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Abstract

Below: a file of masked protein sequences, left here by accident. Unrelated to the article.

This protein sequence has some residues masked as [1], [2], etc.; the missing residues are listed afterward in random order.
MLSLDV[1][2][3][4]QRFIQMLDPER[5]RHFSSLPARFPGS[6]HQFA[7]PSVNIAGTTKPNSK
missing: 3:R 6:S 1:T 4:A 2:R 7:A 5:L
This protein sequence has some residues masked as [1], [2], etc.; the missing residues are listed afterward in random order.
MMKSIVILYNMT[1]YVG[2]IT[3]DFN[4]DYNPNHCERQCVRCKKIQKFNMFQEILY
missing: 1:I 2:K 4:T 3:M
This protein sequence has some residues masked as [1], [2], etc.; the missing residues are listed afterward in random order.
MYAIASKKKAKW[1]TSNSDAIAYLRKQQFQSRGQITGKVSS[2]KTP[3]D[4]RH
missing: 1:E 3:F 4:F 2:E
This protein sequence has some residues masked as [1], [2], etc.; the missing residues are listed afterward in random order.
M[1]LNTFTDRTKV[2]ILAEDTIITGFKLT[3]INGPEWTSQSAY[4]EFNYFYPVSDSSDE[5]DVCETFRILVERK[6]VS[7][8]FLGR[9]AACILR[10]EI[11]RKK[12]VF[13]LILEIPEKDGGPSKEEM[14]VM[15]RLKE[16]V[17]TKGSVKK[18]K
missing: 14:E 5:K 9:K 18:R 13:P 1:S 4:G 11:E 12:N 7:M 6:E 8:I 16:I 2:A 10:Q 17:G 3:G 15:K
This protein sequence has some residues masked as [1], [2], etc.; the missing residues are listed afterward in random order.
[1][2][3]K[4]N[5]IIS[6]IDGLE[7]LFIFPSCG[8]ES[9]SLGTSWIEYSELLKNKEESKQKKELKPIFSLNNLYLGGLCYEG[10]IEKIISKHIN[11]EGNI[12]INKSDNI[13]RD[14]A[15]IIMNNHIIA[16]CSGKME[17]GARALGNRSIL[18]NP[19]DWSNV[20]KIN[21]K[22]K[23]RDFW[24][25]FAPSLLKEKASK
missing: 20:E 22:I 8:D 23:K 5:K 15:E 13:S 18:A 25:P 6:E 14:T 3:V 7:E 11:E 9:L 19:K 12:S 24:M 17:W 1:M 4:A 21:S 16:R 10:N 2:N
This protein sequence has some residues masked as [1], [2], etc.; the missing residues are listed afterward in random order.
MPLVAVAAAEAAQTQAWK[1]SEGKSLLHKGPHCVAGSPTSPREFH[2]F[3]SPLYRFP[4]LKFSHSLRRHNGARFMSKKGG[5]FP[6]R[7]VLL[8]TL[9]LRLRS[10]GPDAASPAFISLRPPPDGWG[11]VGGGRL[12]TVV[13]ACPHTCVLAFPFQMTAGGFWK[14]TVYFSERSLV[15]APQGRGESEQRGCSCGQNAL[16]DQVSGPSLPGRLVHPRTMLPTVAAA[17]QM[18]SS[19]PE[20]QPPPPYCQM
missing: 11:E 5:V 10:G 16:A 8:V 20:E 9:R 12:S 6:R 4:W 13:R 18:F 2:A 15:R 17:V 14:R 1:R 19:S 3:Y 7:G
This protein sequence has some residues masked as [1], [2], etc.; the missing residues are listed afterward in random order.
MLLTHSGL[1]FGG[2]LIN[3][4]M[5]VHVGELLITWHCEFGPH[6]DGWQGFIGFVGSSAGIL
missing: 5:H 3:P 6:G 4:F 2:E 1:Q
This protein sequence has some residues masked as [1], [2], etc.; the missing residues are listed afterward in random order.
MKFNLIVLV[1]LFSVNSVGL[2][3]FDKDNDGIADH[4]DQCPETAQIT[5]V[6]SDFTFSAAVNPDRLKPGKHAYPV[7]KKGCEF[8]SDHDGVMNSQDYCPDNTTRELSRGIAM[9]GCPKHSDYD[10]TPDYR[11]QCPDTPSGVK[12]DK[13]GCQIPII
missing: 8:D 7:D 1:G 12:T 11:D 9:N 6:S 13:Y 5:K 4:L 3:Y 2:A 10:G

This study analyzes codes of ethics, seen as documents, and their role in supporting the professional practice of librarianship. Theoretically it is placed within the scholarly discussion on the role and function of documents in various practices. Specific interest is directed towards the concept of ”performative documentality”. Empirically, the analysis is concentrated on one example, the Code of Ethics of the American Library Association (ALA). Both the immediate pre-history of this code, and its subsequent editions are described and analyzed in relation to the given theoretical position. Results show that the development ALA code of ethics corresponds to the ideas of professional practice in librarianship over time, from a clearly prescriptive function to a more open, legitimizing role. In theoretical terms ethical codes of librarianship can be said to illustrate the concept of performative doscumentality not only in relation to practices of librarianship, but also to libraries as such, seen as social institutions developing in correspondence to changes in social structures and attitudes, as well as organizational forms and technology.

 

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